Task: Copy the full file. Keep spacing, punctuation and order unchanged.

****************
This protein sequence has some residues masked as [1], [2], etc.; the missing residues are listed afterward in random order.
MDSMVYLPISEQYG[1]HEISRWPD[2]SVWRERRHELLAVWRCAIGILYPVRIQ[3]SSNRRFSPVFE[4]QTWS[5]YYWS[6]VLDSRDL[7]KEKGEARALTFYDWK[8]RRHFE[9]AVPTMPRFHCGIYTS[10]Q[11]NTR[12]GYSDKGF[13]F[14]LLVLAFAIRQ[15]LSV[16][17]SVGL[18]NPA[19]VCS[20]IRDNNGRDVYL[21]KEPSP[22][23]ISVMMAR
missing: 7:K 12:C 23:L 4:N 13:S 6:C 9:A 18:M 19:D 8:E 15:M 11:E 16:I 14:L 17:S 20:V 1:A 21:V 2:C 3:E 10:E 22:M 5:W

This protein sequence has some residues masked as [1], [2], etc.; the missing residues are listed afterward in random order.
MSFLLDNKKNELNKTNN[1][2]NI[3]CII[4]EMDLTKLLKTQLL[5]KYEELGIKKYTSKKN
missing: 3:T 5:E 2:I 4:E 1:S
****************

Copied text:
This protein sequence has some residues masked as [1], [2], etc.; the missing residues are listed afterward in random order.
MDSMVYLPISEQYG[1]HEISRWPD[2]SVWRERRHELLAVWRCAIGILYPVRIQ[3]SSNRRFSPVFE[4]QTWS[5]YYWS[6]VLDSRDL[7]KEKGEARALTFYDWK[8]RRHFE[9]AVPTMPRFHCGIYTS[10]Q[11]NTR[12]GYSDKGF[13]F[14]LLVLAFAIRQ[15]LSV[16][17]SVGL[18]NPA[19]VCS[20]IRDNNGRDVYL[21]KEPSP[22][23]ISVMMAR
missing: 7:K 12:C 23:L 4:N 13:S 6:C 9:A 18:M 19:D 8:E 15:M 11:E 16:I 14:L 17:S 20:V 1:A 21:V 2:C 3:E 10:E 22:M 5:W

This protein sequence has some residues masked as [1], [2], etc.; the missing residues are listed afterward in random order.
MSFLLDNKKNELNKTNN[1][2]NI[3]CII[4]EMDLTKLLKTQLL[5]KYEELGIKKYTSKKN
missing: 3:T 5:E 2:I 4:E 1:S